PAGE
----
As the editor of Cerebrum, the online journal published by the Dana Foundation, I’m confident in saying that rarely does a day go by when something new about the brain isn’t revealed: a man’s intractable epilepsy eased with a novel battery-powered device implanted in his skull; gene expression patterns that suggest possible treatments for autism and schizophrenia; imaging that links young female soccer players to chronic traumatic encephalopathy (CTE).
The importance of keeping up with it all and warehousing it in a single place are among the reasons the Dana Foundation has decided to re-launch Dana Press and publish Cerebrum: Emerging Ideas in Brain Science, an anthology of the articles and book reviews featured each month during 2013 on the web.
The idea of Cerebrum is to take complex research and issues and explain the importance to anyone interested in neuroscience. We are honored that scientists—some who direct research laboratories involved in groundbreaking discoveries—present their research and views on matters that capture the harmony as well as the discord in the complex and evolving relationship between neuroscience and society. Selecting topics to cover from a seemingly limitless list is never easy; a seven-person advisory board of neuroscientists from the U.S. and abroad reviews studies and suggests articles and authors.
The 12 topics featured in the 2013 anthology range from the growing concern over the incidence of fraud in neuroscience research to the origins of CTE, the latter written by a former college football player and professional wrestler whose life was changed because of it. We also feature prominent neuroscientists examining the scientific viability of books such as How Children Succeed by Paul Tough, Brain on Fire by Susannah Cahalan, and The Autistic Brain by Temple Grandin and Richard Panek.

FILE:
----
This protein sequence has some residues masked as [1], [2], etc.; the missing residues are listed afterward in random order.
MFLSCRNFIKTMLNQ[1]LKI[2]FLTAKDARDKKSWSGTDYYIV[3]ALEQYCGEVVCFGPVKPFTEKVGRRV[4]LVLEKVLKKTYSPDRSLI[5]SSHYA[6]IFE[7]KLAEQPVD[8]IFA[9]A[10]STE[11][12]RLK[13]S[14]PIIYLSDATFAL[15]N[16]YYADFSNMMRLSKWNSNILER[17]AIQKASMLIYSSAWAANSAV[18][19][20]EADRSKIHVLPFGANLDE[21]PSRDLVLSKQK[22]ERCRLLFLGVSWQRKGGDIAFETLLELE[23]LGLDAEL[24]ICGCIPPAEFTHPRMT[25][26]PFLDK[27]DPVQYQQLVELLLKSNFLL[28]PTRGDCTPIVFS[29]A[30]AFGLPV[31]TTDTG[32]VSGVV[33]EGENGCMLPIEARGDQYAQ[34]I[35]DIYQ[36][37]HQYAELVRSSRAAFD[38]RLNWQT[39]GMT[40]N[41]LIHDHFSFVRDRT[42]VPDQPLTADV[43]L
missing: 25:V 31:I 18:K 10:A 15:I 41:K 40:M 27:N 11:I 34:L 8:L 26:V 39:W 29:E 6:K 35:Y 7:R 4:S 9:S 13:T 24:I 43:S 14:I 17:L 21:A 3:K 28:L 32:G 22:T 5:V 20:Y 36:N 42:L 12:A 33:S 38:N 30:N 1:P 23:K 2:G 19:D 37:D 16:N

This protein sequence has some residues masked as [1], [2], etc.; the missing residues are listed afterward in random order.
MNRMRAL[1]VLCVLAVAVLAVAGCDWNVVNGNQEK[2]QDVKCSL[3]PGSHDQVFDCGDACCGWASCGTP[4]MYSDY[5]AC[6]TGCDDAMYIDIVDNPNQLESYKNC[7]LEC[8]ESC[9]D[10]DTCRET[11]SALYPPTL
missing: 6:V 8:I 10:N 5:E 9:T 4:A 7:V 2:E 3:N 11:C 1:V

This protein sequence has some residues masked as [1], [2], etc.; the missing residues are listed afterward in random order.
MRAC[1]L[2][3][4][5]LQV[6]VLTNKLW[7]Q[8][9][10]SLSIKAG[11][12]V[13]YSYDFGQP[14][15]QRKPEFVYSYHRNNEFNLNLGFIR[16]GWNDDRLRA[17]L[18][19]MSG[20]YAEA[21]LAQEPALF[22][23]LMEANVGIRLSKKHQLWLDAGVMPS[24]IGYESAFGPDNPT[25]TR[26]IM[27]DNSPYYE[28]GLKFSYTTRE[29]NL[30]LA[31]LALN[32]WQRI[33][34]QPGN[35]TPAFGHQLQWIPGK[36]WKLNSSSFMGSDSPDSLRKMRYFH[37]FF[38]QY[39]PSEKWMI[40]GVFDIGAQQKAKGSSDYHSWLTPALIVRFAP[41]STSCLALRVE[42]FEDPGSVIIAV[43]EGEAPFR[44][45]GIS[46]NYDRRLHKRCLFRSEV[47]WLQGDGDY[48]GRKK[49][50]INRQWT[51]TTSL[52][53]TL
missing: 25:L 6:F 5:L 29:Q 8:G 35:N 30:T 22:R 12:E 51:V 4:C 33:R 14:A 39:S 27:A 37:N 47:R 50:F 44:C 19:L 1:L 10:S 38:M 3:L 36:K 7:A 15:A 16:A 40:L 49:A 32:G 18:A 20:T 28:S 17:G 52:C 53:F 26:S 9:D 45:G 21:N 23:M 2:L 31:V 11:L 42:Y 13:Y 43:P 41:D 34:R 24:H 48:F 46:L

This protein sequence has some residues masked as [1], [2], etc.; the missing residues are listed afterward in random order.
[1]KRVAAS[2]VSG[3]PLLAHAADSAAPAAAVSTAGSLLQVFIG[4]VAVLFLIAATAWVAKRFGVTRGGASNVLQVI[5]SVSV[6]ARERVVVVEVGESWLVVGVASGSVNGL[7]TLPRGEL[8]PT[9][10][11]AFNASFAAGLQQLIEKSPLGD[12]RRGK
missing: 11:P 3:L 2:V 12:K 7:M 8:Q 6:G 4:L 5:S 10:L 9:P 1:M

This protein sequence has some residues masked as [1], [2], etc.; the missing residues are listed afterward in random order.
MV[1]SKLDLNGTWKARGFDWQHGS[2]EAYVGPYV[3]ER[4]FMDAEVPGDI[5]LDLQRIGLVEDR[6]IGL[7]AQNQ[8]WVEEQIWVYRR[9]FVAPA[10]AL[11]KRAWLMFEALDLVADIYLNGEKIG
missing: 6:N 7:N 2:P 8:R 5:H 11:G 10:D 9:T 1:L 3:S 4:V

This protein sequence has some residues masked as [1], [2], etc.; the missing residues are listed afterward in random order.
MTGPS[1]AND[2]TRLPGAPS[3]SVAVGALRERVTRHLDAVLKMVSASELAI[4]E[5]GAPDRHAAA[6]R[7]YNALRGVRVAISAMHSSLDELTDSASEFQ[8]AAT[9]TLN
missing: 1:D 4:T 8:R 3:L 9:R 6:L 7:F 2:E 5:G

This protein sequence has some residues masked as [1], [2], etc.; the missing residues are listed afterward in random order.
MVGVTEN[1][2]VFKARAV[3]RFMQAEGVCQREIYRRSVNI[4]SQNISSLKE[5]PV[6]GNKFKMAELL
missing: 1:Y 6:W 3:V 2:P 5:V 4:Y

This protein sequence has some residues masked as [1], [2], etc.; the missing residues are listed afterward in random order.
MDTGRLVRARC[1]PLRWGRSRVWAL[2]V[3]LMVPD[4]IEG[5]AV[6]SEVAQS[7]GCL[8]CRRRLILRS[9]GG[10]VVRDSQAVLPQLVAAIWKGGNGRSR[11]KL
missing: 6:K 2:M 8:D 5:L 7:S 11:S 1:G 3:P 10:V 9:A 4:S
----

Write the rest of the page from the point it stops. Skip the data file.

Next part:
Besides the advantage of offering readers all of our content in a single setting, the anthology also offers an insightful foreword by Bruce S. McEwen, the Mirsky Professor and head of the Milliken Hatch Laboratory of Neuroendocrinology at the Rockefeller University. A past president of the Society for Neuroscience and Dana Alliance member, McEwen’s laboratory discovered adrenal steroid receptors in the hippocampus and, later, sex hormones in that brain region.
The cover—a captivating illustration by Syracuse University adjunct professor Danny Schwartz—provides a snapshot of the anthology’s topics and authors. Whether the subject is a diet that reduces the severity of epilepsy or an analysis on why pharmaceutical companies rarely commit funding these days to psychiatric drug development, Cerebrum Anthology 2013 offers something for anyone. The softcover book is now available through Amazon.